TEXAS HISTORY MINUTE: The origins of O. Henry
He was best known for a short pen name, “O. Henry.” The man behind the stories, William Sydney Porter, was a complicated character with a sharp imagination. Porter wrote hundreds of stories in his short career and became one of the best-known short story writers of the twentieth century.
Porter was born in Greensboro, North Carolina, in 1862. His father was a doctor. His mother died of tuberculosis when he was a child. He showed a deep imagination and strong artistic talents as a child. He loved reading from an early age. As a teenager, he began working at his uncle’s drugstore as a pharmacist and drew sketches of the customers in his spare time.
In 1882, he moved with a friend to South Texas to attempt to rehabilitate his shaky health. He worked for a time on a sheep ranch as a ranch hand and a cook. Two years later, he moved to Austin to work as a pharmacist. It was in Austin that Porter began writing. Initially, it was a hobby, but it gradually took up more and more of his time.
In 1887, he married and took up a new job. Porter worked for four years at the Texas General Land Office drawing maps and took a job as an accountant at an area bank in 1891. However, three years later, the bank came across several accounting errors, accused him of embezzlement, and fired him. At that point, he took up writing full time, publishing his own weekly humor magazine, The Rolling Stone. Though popular, the magazine failed within a year and Porter soon found work with The Houston Post.
Not long after the move to Houston, federal auditors charged him with embezzlement from his former bank job. He was arrested but released on bail. He soon fled to New Orleans where he continued to write and took up the pen name of O. Henry after a conversation with a friend. He then fled to Honduras but returned to the United States when his wife’s health collapsed. His wife died within weeks of his arrival, and he was again arrested.
The trial was held in Austin, where he was sentenced to five years in prison in 1898. Ironically, the same courthouse today is owned by the University of Texas and has been rechristened O. Henry Hall.
He was released in 1901 for good behavior. In 1902, he moved to New York where he landed a job writing weekly stories for The New York World Sunday Magazine. He would write more than 300 short stories between 1902 and his death, many known for a sudden, surprise twist at the end.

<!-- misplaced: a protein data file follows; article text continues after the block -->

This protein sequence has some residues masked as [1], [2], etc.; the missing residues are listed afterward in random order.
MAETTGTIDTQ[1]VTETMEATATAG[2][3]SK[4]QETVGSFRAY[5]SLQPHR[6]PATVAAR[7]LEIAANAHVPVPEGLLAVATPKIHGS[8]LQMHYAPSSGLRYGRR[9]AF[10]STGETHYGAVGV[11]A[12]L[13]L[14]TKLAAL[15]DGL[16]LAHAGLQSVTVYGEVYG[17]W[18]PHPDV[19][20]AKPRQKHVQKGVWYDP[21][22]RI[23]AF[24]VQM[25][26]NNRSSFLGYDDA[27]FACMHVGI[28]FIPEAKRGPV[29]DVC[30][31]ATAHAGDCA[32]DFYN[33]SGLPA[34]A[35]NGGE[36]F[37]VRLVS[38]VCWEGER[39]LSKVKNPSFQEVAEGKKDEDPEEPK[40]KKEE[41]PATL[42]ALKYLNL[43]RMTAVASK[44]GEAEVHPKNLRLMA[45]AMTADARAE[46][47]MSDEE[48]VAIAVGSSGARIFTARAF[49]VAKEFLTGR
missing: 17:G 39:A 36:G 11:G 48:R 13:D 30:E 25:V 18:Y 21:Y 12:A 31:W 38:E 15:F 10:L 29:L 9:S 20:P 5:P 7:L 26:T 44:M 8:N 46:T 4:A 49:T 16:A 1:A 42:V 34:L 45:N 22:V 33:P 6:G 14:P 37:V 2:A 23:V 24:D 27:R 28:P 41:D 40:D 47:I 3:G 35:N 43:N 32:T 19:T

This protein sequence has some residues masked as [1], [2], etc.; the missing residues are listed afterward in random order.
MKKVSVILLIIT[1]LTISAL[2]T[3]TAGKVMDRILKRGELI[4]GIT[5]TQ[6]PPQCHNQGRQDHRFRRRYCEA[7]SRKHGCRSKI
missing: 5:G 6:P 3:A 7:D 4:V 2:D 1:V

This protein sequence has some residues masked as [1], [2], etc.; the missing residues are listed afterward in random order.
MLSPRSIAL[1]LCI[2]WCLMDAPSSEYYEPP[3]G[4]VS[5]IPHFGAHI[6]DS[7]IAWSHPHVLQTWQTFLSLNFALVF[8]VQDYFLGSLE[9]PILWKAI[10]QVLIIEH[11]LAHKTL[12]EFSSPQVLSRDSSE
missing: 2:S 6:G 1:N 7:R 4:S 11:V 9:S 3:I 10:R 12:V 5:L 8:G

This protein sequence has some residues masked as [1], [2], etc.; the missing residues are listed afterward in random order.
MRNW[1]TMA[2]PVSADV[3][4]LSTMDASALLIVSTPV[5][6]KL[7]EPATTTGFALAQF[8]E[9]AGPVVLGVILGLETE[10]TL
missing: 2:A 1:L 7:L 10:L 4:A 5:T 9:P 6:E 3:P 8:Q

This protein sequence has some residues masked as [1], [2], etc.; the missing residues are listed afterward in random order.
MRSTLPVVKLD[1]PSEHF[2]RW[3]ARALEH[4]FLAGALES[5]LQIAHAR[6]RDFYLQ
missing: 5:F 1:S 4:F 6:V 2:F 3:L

Perhaps his most famous story was "The Gift of the Magi," originally appearing in December 1905. It is the touching tale of a young couple in turn-of the-century New York who want to get something special for each other for Christmas but have no money. Unbeknownst to each other, they give up something they prize to buy their gifts. The wife sells her luxuriant hair to afford a silver chain for her husband’s pocket watch. The husband, however, had sold his watch to pay for jeweled hair combs for his wife which were so popular at that time. The story has since been retold many times and dramatized on screen in many forms.
Two other stories included “The Caballero’s Way,” (1907) which introduced The Cisco Kid, a character reproduced by many other authors; and “The Ransom of Red Chief,” which appeared in The Saturday Evening Post in 1907 as the tale of two kidnappers who kidnap a rich, spoiled brat in hopes of ransom but end up paying the father for him to take the incorrigible child back.
His heavy drinking steadily took its toll on him. It cost him his marriage. His second wife left him in 1909. He descended further into the bottle and died in 1910 at age 47. In spite of his sad end, he was praised in later years. Schools in Garland and Austin were named for him as well as in his native Greensboro. In 1918, the prestigious O. Henry Award was established in his memory for outstanding short story writers.
Ken Bridges is a Texas native, writer and history professor. He can be reached at firstname.lastname@example.org. The views and opinions expressed here are the author’s own and do not necessarily reflect those of the Herald Democrat.